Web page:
When the tempest in financial markets made the seas wild and hazardous in autumn of last year, most market-watchers were grateful the government stepped in to provide emergency financing to shore up the banks and provide liquidity to the frozen credit markets. The threat of a complete collapse of the financial system made otherwise free market capitalists willing to accept government help—any port in a storm. But how long can expansionary economic policy persist before the negative feedback effects from excess support begin to show? This is the crucial question for decision-makers in the coming year. A general willingness to spend by government is facing a populace less willing and less able to fund that spending. The nation adds to its debt load each year and depends upon foreign savers to supply the financing. As we move into 2010, the Federal Reserve will face a difficult economic environment. While an exit strategy represents our base case estimate for the path of monetary policy, considerable risks exist to both the expected path as well as execution of an “exit strategy.” We discuss how policy-makers could right the ship in our policy outlook section which begins on page 6.

Just as the Federal Reserve and the Treasury took measures to calm the U.S. financial system, their counterparts in foreign countries took action as well. Indeed, governments of the world’s major countries averted catastrophe last year by taking steps to recapitalize, provide loan guarantees and increase deposit insurance while at the same time engaging in stimulative economic policies. As the storm clears, another unique aspect of this recovery is that the U.S. is not the primary catalyst for global economic growth. Quite the contrary, the speed and character of the U.S. recovery reflects the influences of global capital flows and the allocation of production to serve global needs. There will be a new growth model for global economies going forward. Which countries will be the catalysts for growth? Will growth be export-driven or will internal economic growth take the lead? We consider the new course and speed for the global recovery in our international outlook section on page 12. We also consider whether the dollar will continue to play the role of the world’s most important reserve currency.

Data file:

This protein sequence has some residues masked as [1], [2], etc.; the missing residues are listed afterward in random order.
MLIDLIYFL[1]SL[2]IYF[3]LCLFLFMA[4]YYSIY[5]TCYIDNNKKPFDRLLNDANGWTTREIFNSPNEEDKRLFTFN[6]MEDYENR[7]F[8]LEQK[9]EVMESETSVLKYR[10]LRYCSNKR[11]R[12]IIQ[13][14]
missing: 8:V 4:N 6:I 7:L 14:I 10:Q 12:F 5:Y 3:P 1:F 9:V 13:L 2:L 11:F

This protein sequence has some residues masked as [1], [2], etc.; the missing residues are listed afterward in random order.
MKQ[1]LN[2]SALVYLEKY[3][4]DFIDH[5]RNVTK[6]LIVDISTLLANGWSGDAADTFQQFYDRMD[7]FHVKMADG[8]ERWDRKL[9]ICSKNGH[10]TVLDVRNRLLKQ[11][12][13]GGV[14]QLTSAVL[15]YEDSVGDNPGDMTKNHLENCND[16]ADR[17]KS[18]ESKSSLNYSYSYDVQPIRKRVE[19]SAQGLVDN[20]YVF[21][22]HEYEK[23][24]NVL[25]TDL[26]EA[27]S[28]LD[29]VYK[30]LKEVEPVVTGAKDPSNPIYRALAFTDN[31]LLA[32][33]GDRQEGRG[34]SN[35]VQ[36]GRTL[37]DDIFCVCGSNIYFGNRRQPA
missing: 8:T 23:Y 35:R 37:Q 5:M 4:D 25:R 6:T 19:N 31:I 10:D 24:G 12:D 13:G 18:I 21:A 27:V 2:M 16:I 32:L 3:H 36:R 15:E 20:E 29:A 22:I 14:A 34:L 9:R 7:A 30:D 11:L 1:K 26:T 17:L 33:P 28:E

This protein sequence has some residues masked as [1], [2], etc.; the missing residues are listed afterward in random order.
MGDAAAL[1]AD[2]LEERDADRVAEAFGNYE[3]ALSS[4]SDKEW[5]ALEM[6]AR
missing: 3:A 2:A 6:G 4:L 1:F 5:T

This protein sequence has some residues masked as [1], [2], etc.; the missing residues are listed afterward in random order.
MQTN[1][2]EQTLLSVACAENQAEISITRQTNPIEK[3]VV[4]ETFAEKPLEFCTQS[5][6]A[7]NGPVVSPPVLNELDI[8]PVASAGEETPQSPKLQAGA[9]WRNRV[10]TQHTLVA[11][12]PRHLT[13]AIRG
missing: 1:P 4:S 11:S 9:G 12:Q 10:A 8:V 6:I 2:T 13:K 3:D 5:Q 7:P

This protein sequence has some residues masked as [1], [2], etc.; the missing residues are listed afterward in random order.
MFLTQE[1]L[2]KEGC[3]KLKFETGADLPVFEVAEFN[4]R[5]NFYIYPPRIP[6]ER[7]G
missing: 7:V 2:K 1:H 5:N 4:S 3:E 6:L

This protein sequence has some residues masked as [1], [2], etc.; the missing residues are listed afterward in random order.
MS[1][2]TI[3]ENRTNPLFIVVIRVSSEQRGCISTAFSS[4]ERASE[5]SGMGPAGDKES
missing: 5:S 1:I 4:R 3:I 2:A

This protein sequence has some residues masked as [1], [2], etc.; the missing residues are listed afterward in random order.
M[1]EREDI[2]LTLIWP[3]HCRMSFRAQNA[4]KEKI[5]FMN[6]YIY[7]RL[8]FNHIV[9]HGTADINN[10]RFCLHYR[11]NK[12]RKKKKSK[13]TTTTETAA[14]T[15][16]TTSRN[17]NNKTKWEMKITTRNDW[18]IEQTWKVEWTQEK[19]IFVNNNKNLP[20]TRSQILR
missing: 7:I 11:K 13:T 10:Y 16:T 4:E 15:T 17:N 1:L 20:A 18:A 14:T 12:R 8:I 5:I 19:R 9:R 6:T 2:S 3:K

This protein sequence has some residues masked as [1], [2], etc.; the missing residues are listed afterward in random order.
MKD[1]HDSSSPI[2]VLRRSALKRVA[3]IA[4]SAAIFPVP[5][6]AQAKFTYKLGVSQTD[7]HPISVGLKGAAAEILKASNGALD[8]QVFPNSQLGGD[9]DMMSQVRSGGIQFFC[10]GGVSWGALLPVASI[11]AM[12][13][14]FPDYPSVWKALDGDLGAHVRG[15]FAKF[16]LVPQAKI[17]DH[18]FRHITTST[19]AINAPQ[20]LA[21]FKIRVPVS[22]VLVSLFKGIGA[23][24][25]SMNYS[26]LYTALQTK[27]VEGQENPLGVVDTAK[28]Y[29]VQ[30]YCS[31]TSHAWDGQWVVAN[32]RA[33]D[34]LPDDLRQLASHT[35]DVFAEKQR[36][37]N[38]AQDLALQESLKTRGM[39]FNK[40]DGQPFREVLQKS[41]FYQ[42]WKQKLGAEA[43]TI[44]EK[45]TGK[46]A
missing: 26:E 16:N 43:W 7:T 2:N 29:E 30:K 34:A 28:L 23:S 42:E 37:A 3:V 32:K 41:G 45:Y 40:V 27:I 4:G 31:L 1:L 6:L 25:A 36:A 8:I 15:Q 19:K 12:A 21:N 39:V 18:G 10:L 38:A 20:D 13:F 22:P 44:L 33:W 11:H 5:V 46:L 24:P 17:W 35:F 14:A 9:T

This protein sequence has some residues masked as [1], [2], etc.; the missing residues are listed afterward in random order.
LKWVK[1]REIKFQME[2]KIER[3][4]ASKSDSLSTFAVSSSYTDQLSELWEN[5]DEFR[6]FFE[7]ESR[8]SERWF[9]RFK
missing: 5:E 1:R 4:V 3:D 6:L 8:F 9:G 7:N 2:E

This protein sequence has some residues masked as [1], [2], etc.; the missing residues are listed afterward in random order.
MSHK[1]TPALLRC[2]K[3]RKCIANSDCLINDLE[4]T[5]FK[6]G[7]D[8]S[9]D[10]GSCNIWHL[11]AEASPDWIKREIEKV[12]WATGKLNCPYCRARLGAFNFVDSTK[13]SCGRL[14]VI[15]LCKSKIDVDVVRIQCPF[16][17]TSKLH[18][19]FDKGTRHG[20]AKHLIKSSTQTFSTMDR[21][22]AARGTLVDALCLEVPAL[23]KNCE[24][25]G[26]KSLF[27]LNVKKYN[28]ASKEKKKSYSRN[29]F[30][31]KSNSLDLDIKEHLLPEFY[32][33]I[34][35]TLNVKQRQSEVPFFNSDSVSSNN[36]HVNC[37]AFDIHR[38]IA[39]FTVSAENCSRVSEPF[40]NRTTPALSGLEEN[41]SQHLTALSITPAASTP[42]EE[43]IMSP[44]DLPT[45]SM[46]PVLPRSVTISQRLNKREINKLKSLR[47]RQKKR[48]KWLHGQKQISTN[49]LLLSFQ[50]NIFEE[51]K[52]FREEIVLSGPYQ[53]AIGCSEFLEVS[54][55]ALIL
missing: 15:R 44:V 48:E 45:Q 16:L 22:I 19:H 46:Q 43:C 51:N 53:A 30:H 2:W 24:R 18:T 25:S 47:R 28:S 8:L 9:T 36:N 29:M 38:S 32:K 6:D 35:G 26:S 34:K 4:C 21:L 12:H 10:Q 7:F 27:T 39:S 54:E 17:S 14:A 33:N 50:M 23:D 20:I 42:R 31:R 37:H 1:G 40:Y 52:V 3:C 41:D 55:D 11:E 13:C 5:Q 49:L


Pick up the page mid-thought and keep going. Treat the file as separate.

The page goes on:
California and Florida were two of the hardest hit states during the recession, as both were key participants in the housing boom and bust. Overbuilding in residential and commercial construction will continue to weigh on both states over the next few years but signs of growth are beginning to emerge, particularly in northern California and parts of central Florida. Find out if fairer winds are headed for California and Florida in our regional spotlight section on page 21.

Just as the Portuguese explorers found a new route to wealth in East Asia, so too must the U.S. economy chart a new course to prosperity in today’s changing global financial markets. In this outlook, we explore how that new course is likely to take shape in the coming year and we describe some of the hazards that might be encountered along the way.

Wachovia Corporation

Disclaimer: The information and opinions herein are for general information use only. Wachovia Corporation and its affiliates, including Wachovia Bank, N.A., do not guarantee their accuracy or completeness, nor does Wachovia Corporation or any of its affiliates, including Wachovia Bank, N.A., assume any liability for any loss that may result from the reliance by any person upon any such information or opinions. Such information and opinions are subject to change without notice, are for general information only and are not intended as an offer or solicitation with respect to the purchase or sales of any security or any foreign exchange transaction, or as personalized investment advice. Securities and foreign exchange transactions are not FDIC-insured, are not bank-guaranteed, and may lose value.